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In the 1860s and ’70s, one of the best-known Plains Indians was the Kiowa war chief Satanta. In the East, he was seen as the orator of his people, a sort of rustic philosopher who represented them in treaty negotiations, and his observations on Indian-white relations were often repeated in great metropolitan newspapers. In Texas, he was regarded as the architect of the Warren Wagon Train Massacre in which seven teamsters were killed–a murderer who deservedly had been condemned to die, but who, at the last minute, had been given life imprisonment due to Reconstruction politics.

Both these views overly simplified one of the most complicated men ever to rise from the Great Plains–a highly intelligent chief, diplomat and philosopher who was also a murderer, but a man whose life story has only recently begun to receive its full measure of justice.

Satanta was already an adult of distinction when he entered the history of the southern Plains. What is known of his early life is based on tribal tradition passed down through generations of Kiowa until the present day. When or where he was born is uncertain, but based on a general agreement about his age among white contemporaries, it may be assumed he was born between 1815 and 1818, when his people ranged between the North Platte River in what is now western Nebraska and the Canadian River of what is now north Texas and central Oklahoma. His father was Red Tipi, the ranking Kiowa priest of his day; his mother appears to have been Arapaho.

As a baby, Satanta was called Big Ribs, referring to the massive physique for which he was known throughout his life. When he grew older he received his permanent name, Set-t’ainte or ‘White Bear,’ perhaps based on a vision or some sort of personal achievement. Because Set-t’ainte is virtually unpronounceable to anyone besides a Kiowa, the whites anglicized the name to ‘Satanta.’

Kiowa boys began training as warriors at a very early age and were sent out on their own as soon as they proved capable. By the age of 20, most had married and begun families of their own. Satanta, however, was not allowed this early freedom; Kiowa tradition holds that Red Tipi was so proud of his son that he kept Satanta under strict supervision long after most young men would have gone out on their own. When his father finally released him into the world, Satanta was almost 30 and thoroughly prepared for his role in the Kiowa Nation.

Satanta enters conventional history in the mid-1850s, when he first attracted the attention of soldiers attached to military expeditions in Kiowa country. Although he was still a subchief, everyone noticed his large frame and fine features. One officer, Captain Richard T. Jacob, described him as ‘a man of magnificent physique, being over six feet tall, well built and finely proportioned’–a description that would be repeated throughout Satanta’s life. Whites also noted his intelligence, forceful personality and arrogance. He had a fine sense of the dramatic, but anyone who considered his posturing nothing but show entirely underestimated the man. Beneath his theatrics, he was an outstanding warrior and leader. At the height of his prestige in the late 1860s, frontier whites hated and feared him.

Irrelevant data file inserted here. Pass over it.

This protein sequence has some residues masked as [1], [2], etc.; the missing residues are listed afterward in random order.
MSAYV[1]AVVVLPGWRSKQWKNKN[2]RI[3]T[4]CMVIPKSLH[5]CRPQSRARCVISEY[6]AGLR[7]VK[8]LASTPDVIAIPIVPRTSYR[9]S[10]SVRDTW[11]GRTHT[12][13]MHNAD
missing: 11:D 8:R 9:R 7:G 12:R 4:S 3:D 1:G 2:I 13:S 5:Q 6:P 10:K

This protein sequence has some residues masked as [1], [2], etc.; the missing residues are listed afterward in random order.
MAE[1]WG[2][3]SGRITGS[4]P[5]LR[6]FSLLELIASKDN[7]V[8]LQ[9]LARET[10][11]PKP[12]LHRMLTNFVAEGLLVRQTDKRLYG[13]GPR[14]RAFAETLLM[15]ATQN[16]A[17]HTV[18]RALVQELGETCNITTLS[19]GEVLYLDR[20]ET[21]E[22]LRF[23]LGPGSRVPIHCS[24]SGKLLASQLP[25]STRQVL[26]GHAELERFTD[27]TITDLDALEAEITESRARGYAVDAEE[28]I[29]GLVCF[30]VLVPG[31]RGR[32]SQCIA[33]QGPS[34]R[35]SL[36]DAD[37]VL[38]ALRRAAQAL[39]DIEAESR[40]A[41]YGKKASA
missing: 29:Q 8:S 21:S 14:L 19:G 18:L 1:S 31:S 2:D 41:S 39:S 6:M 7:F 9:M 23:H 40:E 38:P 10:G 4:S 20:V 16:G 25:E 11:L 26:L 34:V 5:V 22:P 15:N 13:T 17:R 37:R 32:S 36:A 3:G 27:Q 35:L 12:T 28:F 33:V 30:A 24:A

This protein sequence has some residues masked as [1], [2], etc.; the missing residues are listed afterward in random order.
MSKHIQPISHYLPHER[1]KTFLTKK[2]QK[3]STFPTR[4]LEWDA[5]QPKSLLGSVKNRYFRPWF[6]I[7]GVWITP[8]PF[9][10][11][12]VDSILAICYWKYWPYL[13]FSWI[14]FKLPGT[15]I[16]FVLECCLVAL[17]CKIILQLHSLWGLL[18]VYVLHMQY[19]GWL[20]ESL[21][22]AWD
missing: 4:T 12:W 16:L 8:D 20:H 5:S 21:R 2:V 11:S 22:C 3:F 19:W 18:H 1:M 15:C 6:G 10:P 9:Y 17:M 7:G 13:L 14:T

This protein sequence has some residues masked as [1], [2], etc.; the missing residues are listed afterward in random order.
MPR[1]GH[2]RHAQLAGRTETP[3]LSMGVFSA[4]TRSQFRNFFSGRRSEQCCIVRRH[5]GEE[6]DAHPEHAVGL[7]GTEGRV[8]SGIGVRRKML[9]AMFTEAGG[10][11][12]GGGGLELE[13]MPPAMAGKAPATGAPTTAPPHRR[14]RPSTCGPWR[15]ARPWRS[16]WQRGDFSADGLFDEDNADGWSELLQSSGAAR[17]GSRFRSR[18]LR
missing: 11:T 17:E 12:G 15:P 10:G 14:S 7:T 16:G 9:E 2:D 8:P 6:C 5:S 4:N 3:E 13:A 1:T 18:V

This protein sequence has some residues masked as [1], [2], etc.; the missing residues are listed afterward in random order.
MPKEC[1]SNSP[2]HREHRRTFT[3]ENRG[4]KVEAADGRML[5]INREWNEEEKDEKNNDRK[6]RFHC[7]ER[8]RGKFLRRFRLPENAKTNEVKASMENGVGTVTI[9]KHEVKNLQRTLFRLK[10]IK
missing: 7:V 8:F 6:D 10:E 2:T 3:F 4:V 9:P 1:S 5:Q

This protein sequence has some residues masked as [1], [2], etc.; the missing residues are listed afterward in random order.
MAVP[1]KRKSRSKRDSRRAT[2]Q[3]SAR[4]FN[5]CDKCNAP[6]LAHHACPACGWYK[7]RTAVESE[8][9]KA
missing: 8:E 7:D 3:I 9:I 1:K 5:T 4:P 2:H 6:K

Satanta figured prominently in the intertribal warfare of the 1850s, as well as in treaty negotiations with the U.S. government. During a treaty conference at Fort Atkinson, Kansas Territory, in 1853, he aired Kiowa grievances to a dragoon officer, Major Robert Hall Chilton. One of the soldiers, Private Percival Lowe, thought Chilton and Satanta were pretty well matched, both being tough and uncompromising, and each understanding the other.

By the time of this treaty, Satanta was almost 40 years old and a noted warrior. In battle he wore red paint on his upper torso, face and hair, and a buckskin vest painted red on one side and yellow on the other. Among his associates was the ancient medicine man Black Horse, who provided Satanta’s most important piece of battle equipment–one of the sacred shields used during the Kiowa Sun Dance. To accept it, Satanta had to sacrifice his own flesh to the sun by having four deep gashes cut into the back of each shoulder just above the joint with the arm, a painful and enduring offering. He carried the shield during raids against other tribes and into Mexico.